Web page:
Think back to when you were last part of a discussion that just seemed to drag on and on. Was it easy to stay engaged? How about when you felt hungry, uncomfortable, distracted, or bored? It’s important to remember that the people we’re counting on to contribute great ideas are just that: people. If you fail to take into account their humanness, you’re unlikely to get the best from them. When you're looking to get people’s best, don’t leave it to chance; design the experience to help them focus on the work you want them to do. You certainly don’t want to let those Pioneers get bored! I’ve written before about the many ways in which you can design meetings and discussions to accommodate people’s humanity and their different preferences. Check out those posts here and here.

Beyond the action of immersion that I’ve already touched on, aiming to bring people to a state of immersion is another approach to engaging them. Neuroscientist Paul J. Zak studies experiences that lead to action (or don’t). According to his work, immersion is the neurologic state that transports people to new worlds, absorbs them in an experience, and motivates action. In his book, Immersion: The Science of the Extraordinary and the Source of Happiness, he says to achieve the state of immersion, “first get my attention, then give me a reason to care about what I’m experiencing.” In the Deloitte Greenhouse, we often use surprise and delight to get people’s attention. Unexpected situations spark your brain, heightening senses and emotions, and amplifying creativity, memory, and ability to learn. To give people a reason to care, we dial up the drama, leaning into story-telling and other techniques to tap into people’s emotions. Zak says that “emotional experiences are tagged by the brain as important.” And that’s one of the reasons stories and emotionally compelling experiences can be powerfully engaging.

Here’s a technique for immersing people in a problem that we share in our upcoming book, The Breakthrough Manifesto: 10 Principles to Spark Transformative Innovation.

Immerse Yourselves

Step 1: Determine what context best makes sense for your problem or initial idea. Are you in a hospital? A home? Another planet?

Step 2: Provide your group with materials to construct their environment(s). Include blank-canvas kinds of materials like posters, whiteboards, etc. as well as evocative props like furniture, paintings, stuffed animals, fake campfires … whatever might be helpful in setting the scene. Don’t worry about being too precise—part of what makes the process messy is having things that don’t quite fit that people find a way to work in.

Step 3: Use the materials to create a physical landscape, ideally one that surrounds you and the team so you feel like you are within that environment versus on the side observing it. Encourage everyone to contribute to the building effort in parallel. Resist the temptation to assign an architect or chief builder. Remember, a bit of chaos here is good.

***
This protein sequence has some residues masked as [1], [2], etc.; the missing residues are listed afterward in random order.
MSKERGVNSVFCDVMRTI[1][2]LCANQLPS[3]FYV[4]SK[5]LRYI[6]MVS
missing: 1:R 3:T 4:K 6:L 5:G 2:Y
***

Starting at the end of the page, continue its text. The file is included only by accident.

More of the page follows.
Step 4: Once your environment(s) are complete, spend time within the environment discussing your idea. (For example, talk about how customers might order a product inside a fully automated store while inside the mockup you’ve built of that store.) Play out different scenarios within the space.

Step 5: Keep iterating on your environment as needed to reflect the discussions!

For more on helping your teams get creative together, pre-order our new book: The Breakthrough Manifesto: 10 Principles to Spark Transformative Innovation (by Kim Christfort & Suzanne Vickberg, Wiley, 2023)

And still relevant as ever, you can also order: Business Chemistry: Practical Magic for Crafting Powerful Work Relationships (by Kim Christfort & Suzanne Vickberg, Wiley, 2018)

1 Between September 2019 and March 2020, and then again between September 2020 and July 2021, all respondents who completed the online Business Chemistry assessment were asked about the conditions that would discourage them from contributing in a group setting. More than 28,000 professionals from hundreds of organizations responded.

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Suzanne Vickberg (aka Dr. Suz)

Suzanne Vickberg (aka Dr. Suz)

Research Lead | Deloitte Greenhouse®

Dr. Suz is a social-personality psychologist and a leading practitioner of Deloitte’s Business Chemistry, which Deloitte uses to guide clients as they explore how their work is shaped by the mix of individuals who make up a team. Previously serving in Deloitte’s Talent organization, since 2014 she’s been coaching leaders and teams in creating cultures that enable each member to thrive and make their best contribution. Along with her Deloitte Greenhouse colleague Kim Christfort, Suzanne co-authored the book Business Chemistry: Practical Magic for Crafting Powerful Work Relationships as well as a Harvard Business Review cover feature on the same topic. She also leads the Deloitte Greenhouse research program focused on Business Chemistry and is the primary author of the Business Chemistry blog. An “unapologetic introvert” and Business Chemistry Guardian-Dreamer, you will never-the-less often find her in front of a room, a camera, or a podcast microphone speaking about Business Chemistry or Suzanne and Kim’s second book, The Breakthrough Manifesto: Ten Principles to Spark Transformative Innovation, which digs deep into methodologies and mindsets to help obliterate barriers to change and ignite a whole new level of creative problem-solving. Suzanne is a University of Wisconsin-Madison graduate with an MBA from New York University’s Stern School of Business and a doctorate in Social-Personality Psychology from the Graduate Center at the City University of New York. She is also a professional coach, certified by the International Coaching Federation. She has lectured at Rutgers Business School and several colleges in the CUNY system, and before joining Deloitte in 2009, she gained experience in the health care and consulting fields. A mom of two teenagers, she maintains her native Minnesota roots and currently resides in New Jersey, where she volunteers for several local organizations with a focus on hunger relief.